Annie (Keaton) is introduced not as their affair is beginning, but as it enters its death throes. Late to meet Alvy for a movie, they start arguing the instant she emerges from a cab. Alvy and Annie continue fighting in line as a loudmouth pompously holds forth to his date about Marshall McLuhan until Alvy confronts him with the actual McLuhan, magically standing in the wings. Delighting in the anarchy of this exchange, Zwick nevertheless points to the camerawork; how the whole scene unfolds in a single, two minute, complex master, without cuts. "No coverage. No breakdown," marvels Zwick. "All happening in that two-shot, in the classic manner of the Howard Hawks comedies, the Capra comedies."

As a director who knows the pressures of making his shooting day, Zwick points out that there is a practical as well as an aesthetic value at work here: "How do you shoot eight pages a day when you need to? How do you set up a shot so that you actually eat up that page count and still make it visually arresting? There is style here, but it's also problem solving."


After 30 minutes, the film doubles back to
show their first meeting.


The couple has trouble in bed.


Annie is backed by a poster for Bergman's
Face to Face.
The scene jumps from Alvy and Annie and their problems in bed to a tour of Alvy's first two failed marriages where sex was a problem, too. Observing closely, Zwick points out a wide variety of subtle repetitions—in furniture, in posture, in blocking patterns. "He's visually setting up the pattern of disaffection," he says. "The lamps and beds are similar, as are the rooms, probably a single set dressed different ways," but the boards containing books sprout into cheap shelves and then expensive shelves, "all worked out with great care to suit Alvy's changing economic status as he finds greater success as a comedian."

When Alvy meets his first wife Allison (Carol Kane) backstage at a political rally, Zwick particularly admires how she is shot. "See how everybody else is color-timed to be cold? Kane has never been more beautifully photographed. Her face is softly cut by that warm, diffuse light in the foreground; she's glowing."

A scene or so later—the film's chronology all but dancing now—Alvy and Annie crack up as they summon the courage to toss a bunch of roaming lobsters into a boiling pot of water. "This is the first instance of a camera being handheld," says Zwick. It's literally just one shot—all handheld—letting them improvise and create. It captures this feeling of being free and impulsive and spontaneous."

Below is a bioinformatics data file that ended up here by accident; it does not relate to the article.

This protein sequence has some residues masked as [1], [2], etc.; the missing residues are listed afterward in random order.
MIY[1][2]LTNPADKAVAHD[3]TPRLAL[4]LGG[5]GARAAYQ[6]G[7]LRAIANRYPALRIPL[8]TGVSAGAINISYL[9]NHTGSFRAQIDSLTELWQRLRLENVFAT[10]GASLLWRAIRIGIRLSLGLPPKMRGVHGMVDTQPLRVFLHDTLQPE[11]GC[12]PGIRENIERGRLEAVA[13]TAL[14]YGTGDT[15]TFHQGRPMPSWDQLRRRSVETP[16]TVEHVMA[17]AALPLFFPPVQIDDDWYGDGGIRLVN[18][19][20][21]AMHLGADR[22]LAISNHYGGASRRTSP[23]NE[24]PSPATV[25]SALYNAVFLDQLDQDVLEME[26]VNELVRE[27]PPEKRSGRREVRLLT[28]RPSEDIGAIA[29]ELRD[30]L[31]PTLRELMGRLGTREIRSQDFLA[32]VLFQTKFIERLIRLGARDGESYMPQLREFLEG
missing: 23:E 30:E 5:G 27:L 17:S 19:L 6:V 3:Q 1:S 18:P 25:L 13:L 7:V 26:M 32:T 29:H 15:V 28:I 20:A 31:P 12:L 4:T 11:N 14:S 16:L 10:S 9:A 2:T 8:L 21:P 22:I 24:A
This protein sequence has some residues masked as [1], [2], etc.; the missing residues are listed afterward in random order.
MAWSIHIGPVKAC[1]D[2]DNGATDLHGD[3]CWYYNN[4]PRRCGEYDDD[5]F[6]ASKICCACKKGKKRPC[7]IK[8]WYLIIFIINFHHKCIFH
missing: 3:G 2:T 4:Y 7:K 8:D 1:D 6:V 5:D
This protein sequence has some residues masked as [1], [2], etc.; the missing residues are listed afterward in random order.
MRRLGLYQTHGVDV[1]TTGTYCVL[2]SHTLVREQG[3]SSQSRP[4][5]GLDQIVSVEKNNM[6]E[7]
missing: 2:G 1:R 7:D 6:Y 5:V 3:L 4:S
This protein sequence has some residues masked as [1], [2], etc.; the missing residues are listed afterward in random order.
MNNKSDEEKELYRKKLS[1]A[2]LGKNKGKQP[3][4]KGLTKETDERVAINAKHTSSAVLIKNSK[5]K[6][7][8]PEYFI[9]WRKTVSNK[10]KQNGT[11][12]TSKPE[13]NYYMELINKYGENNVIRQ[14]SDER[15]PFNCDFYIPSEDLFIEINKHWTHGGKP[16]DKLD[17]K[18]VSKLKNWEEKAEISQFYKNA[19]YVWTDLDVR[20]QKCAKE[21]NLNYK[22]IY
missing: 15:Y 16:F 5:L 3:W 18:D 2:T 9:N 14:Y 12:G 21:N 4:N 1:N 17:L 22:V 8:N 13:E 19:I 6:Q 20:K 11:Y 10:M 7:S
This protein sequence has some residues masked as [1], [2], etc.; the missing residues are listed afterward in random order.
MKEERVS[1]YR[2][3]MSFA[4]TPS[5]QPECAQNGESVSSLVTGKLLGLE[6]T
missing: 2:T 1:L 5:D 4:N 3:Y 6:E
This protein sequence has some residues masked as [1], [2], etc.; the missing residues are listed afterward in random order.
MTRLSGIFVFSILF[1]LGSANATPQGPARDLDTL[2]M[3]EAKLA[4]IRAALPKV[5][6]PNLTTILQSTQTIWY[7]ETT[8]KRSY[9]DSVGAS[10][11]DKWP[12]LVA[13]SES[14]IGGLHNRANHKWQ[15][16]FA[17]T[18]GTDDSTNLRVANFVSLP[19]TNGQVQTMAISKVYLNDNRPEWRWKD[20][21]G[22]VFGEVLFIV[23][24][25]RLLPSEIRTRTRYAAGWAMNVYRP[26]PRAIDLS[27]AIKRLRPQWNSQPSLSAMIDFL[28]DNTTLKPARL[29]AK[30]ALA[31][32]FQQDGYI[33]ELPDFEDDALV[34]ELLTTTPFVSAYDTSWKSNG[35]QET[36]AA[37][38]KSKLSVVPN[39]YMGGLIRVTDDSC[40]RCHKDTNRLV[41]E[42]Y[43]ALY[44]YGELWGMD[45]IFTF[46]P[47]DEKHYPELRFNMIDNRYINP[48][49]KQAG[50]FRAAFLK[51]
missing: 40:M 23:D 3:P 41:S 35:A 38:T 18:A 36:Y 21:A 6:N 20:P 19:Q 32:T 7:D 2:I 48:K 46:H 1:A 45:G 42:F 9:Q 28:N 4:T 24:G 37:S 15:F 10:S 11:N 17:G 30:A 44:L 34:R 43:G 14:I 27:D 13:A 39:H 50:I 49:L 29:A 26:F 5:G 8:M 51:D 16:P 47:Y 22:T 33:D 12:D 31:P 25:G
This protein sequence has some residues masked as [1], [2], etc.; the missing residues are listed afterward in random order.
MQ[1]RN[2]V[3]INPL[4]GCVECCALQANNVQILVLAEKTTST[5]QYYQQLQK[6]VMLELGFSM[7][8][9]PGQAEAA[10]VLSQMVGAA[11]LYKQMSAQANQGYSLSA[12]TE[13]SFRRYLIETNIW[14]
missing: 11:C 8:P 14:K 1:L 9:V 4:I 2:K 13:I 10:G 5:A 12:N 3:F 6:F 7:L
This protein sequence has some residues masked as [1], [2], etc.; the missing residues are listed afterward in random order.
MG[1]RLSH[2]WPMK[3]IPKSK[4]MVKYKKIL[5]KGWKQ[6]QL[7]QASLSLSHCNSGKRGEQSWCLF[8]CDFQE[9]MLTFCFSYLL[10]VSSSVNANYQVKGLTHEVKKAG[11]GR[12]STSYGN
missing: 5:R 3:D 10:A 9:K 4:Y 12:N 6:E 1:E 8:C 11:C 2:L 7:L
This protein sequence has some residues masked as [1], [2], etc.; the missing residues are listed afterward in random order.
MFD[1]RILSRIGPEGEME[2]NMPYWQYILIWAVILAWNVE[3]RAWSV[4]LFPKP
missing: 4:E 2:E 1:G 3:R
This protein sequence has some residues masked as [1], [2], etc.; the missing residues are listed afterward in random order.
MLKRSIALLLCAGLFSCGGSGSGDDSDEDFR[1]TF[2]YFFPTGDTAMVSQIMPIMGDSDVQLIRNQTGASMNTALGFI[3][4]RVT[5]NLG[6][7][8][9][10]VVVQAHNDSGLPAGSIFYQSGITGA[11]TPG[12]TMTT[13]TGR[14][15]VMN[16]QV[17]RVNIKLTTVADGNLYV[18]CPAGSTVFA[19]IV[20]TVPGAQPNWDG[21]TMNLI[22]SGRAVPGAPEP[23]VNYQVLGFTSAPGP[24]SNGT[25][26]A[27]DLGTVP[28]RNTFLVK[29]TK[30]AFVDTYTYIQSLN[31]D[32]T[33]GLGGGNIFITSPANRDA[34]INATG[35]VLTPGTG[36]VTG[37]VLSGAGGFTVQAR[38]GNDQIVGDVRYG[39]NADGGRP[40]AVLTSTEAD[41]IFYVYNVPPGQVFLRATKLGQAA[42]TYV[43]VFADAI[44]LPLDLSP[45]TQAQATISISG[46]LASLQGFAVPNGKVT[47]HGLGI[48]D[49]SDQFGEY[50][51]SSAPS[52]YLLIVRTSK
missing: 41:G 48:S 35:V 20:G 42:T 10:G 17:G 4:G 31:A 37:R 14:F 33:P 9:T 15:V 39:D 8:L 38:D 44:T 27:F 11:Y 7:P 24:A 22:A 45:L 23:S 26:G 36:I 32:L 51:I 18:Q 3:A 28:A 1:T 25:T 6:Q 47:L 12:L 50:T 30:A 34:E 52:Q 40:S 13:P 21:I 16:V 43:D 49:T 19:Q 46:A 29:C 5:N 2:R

Zwick excitedly points out the great structural surprise of Annie Hall, which you hardly notice unless you're watching the film as closely as he is: It's 30 minutes into the movie before it doubles back to that once-upon-a-time moment when Alvy first meets Annie at the tennis court. Zwick thinks this is a remarkable choice. "We never remember it that way, we never remember it properly, until we see the beginning again, and then we say, 'Oh, God, he set the table.'"

Sporting her cute derby and vest, Annie is warmly and luminously tongue-tied as she flirts with Alvy. The camera fixes its gaze upon her. "Woody has managed here to film falling in love," says Zwick. "He's facing something, reliving something true, and suddenly the camera, which is ordinarily so clinical, becomes this object, this vessel, this means of looking inside."

To show that their love has blossomed, Allen stages several walks at sunset, but they are not the conventional romantic devices we are used to seeing. In one of the walks Alvy and Annie move out of frame, and in another they are entirely absent from the frame altogether. According to Zwick, each of these setups required daring and timing. "Woody and Gordy had to be shooting right up against the edge of losing light," says Zwick. "Six seconds later, and that shot is gone."

This brings to mind some advice—actually, a prediction—Allen offered Zwick when he was first starting out as a director. "Something doesn't go quite right in a shot on Tuesday morning, Woody told me, and you say, 'We gotta move on, we're behind.' And then Wednesday evening you're losing the light, and you've got to cut a shot or you've got to rush something. And that's inevitable—you have to make these compromises. But even if you only compromised an average of three times in a five-day week, after twelve weeks that means there are thirty-six moments when you sit down to put it together, where you are cringing." Zwick laughs, stoic at how prophetic these words have proved. "And I think that's one reason directors go mad, because every shot, every shot, is opening night."